Norway's intelligence agency said Thursday it had launched a probe to determine whether a Norwegian of Somali origin was involved in last month's bloody attack on Nairobi's Westgate shopping mall.

"Based on information that a Norwegian citizen may have been involved in the attack on a shopping mall in Kenya three weeks ago, PST has decided to open an enquiry," the intelligence agency PST said in a statement.

The agency said it had obtained information about the possible involvement of a Norwegian of Somali origin in both planning and carrying out the attack.

"The enquiry will primarily be aimed at helping prevent new terrorist acts and (determining) if and to what degree the Norwegian ... was involved in the attack," the PST said.

It will also try to determine the man's alleged ties to Somalia's Al-Qaeda-linked Shebab insurgents, who claimed responsibility for the attack.

PST does not know the whereabouts of the suspect, nor his condition nor whether he is even alive, a senior PST official, Jan Glent, told Norwegian television.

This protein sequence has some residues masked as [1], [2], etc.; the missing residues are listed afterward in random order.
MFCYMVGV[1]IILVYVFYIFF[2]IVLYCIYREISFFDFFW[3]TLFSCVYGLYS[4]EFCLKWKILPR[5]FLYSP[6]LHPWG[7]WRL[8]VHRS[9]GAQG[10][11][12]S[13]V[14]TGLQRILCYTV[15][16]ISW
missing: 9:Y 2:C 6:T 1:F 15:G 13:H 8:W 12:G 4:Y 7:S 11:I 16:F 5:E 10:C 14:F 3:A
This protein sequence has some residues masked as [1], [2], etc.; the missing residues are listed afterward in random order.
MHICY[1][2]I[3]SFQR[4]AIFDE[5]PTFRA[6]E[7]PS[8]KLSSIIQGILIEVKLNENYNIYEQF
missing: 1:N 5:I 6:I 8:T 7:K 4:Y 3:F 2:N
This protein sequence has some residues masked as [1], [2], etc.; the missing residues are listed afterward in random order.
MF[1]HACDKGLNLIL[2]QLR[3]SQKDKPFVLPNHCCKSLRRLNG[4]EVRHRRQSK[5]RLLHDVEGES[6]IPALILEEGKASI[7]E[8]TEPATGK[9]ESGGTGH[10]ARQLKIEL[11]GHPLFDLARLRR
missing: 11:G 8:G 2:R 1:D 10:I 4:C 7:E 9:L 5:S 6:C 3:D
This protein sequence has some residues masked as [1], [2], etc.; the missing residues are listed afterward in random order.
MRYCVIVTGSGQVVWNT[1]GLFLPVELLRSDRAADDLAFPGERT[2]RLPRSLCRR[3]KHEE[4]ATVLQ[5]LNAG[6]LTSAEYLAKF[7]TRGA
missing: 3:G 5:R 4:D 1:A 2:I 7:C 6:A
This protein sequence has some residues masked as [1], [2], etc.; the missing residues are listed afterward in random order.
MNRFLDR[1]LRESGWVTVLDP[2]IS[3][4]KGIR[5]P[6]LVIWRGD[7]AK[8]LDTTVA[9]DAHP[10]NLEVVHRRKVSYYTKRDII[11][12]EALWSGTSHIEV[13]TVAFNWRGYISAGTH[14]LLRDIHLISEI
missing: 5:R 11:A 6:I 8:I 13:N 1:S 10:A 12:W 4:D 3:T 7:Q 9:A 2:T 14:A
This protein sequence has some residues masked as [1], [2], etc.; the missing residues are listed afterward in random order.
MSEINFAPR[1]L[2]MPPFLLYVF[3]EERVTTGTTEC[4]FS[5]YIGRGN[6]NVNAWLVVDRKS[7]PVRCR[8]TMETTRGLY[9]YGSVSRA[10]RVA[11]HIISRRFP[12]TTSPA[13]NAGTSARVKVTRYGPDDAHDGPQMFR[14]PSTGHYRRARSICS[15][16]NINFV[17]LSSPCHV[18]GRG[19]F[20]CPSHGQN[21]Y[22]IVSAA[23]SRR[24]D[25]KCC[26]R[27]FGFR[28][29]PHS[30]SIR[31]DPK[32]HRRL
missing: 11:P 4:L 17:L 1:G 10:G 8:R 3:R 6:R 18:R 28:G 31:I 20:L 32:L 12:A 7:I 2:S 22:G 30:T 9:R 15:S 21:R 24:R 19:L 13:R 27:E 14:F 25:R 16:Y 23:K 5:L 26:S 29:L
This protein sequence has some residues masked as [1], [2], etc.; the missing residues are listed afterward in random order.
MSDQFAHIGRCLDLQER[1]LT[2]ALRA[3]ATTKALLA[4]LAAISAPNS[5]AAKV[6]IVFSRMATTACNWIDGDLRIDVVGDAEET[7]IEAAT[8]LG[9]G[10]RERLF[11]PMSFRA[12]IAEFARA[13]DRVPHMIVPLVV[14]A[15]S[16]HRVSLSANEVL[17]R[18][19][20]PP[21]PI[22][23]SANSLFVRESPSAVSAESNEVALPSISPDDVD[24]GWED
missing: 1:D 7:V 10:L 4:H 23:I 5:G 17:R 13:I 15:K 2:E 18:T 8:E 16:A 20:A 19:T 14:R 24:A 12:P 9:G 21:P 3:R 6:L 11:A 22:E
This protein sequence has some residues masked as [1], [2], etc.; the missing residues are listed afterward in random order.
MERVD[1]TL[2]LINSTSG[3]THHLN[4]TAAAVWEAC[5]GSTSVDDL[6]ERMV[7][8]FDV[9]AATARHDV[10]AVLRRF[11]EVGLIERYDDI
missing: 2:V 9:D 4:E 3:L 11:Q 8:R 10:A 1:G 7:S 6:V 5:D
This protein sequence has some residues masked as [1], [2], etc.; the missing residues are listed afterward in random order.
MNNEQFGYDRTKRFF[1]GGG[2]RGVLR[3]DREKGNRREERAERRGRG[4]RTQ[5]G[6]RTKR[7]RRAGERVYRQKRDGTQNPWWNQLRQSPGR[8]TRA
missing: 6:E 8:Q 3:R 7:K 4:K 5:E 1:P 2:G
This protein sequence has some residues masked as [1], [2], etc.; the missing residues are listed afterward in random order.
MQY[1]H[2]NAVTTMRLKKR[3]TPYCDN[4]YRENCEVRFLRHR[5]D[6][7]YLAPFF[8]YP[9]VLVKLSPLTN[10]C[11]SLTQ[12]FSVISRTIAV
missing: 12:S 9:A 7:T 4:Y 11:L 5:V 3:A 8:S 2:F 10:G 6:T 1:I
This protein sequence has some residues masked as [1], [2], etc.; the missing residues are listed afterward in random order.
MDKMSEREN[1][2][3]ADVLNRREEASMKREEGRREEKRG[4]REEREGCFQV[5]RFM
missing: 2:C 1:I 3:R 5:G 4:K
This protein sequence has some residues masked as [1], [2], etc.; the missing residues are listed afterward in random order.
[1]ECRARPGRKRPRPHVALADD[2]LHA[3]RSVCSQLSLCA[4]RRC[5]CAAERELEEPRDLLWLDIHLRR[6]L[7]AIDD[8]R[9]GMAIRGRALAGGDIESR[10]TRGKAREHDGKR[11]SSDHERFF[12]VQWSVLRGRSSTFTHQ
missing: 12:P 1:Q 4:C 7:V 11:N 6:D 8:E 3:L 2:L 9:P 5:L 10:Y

Two Norwegian investigators have been sent to Nairobi to work with their Kenyan counterparts, the PST said.

The Westgate attack began on September 21 and lasted for several days, leaving at least 67 people dead and some 39 still missing.

During the attack, Kenyan officials said that between 10 and 15 gunmen were involved.

But they later said that between four and six men conducted the siege.

Their identities have not been disclosed, though some reports have suggested some were British or American. There has until now been no mention of a Norwegian.

According to the PST, the threat level against Norway remains unchanged "but the situation could change rapidly."

The agency has expressed concern about the rising number of people who have left Norway to take part in conflicts or training camps abroad, or to join "terrorist networks" abroad.

 

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